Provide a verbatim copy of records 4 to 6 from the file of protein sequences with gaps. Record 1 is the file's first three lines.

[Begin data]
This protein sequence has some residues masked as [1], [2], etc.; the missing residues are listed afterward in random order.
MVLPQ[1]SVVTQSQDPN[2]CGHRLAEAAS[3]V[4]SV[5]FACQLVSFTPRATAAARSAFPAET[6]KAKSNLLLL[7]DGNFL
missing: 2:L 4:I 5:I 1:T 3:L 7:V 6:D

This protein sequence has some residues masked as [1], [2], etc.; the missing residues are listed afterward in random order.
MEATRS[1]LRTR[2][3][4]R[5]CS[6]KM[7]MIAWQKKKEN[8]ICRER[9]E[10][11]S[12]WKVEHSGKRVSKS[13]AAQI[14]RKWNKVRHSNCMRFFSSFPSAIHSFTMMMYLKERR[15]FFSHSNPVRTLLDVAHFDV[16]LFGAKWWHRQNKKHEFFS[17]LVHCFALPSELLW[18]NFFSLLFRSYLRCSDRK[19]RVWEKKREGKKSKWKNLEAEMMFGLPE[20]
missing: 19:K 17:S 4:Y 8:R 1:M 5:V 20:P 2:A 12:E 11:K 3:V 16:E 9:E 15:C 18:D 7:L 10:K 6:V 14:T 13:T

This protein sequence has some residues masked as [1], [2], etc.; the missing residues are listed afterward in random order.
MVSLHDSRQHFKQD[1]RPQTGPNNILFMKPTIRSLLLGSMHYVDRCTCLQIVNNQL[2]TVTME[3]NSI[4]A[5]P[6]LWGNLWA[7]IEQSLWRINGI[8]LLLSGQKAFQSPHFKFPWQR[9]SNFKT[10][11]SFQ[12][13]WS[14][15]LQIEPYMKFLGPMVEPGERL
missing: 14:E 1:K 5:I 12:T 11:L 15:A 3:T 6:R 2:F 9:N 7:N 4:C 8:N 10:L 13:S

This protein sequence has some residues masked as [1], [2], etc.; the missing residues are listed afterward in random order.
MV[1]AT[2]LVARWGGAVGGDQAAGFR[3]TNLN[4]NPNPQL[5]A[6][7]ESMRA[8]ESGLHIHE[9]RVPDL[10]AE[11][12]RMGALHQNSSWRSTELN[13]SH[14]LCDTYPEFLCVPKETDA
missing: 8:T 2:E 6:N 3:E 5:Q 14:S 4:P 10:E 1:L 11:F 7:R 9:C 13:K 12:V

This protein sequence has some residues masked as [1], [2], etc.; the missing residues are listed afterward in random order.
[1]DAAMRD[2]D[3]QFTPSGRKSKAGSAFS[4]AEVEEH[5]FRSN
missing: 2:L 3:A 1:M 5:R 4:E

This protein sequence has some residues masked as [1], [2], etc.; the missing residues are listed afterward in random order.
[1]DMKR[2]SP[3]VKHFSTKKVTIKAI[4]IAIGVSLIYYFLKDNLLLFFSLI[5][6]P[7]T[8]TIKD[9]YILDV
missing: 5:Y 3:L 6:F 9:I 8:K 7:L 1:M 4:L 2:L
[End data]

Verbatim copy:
This protein sequence has some residues masked as [1], [2], etc.; the missing residues are listed afterward in random order.
MV[1]AT[2]LVARWGGAVGGDQAAGFR[3]TNLN[4]NPNPQL[5]A[6][7]ESMRA[8]ESGLHIHE[9]RVPDL[10]AE[11][12]RMGALHQNSSWRSTELN[13]SH[14]LCDTYPEFLCVPKETDA
missing: 8:T 2:E 6:N 3:E 5:Q 14:S 4:P 10:E 1:L 11:F 7:R 9:C 13:K 12:V

This protein sequence has some residues masked as [1], [2], etc.; the missing residues are listed afterward in random order.
[1]DAAMRD[2]D[3]QFTPSGRKSKAGSAFS[4]AEVEEH[5]FRSN
missing: 2:L 3:A 1:M 5:R 4:E

This protein sequence has some residues masked as [1], [2], etc.; the missing residues are listed afterward in random order.
[1]DMKR[2]SP[3]VKHFSTKKVTIKAI[4]IAIGVSLIYYFLKDNLLLFFSLI[5][6]P[7]T[8]TIKD[9]YILDV
missing: 5:Y 3:L 6:F 9:I 8:K 7:L 1:M 4:L 2:L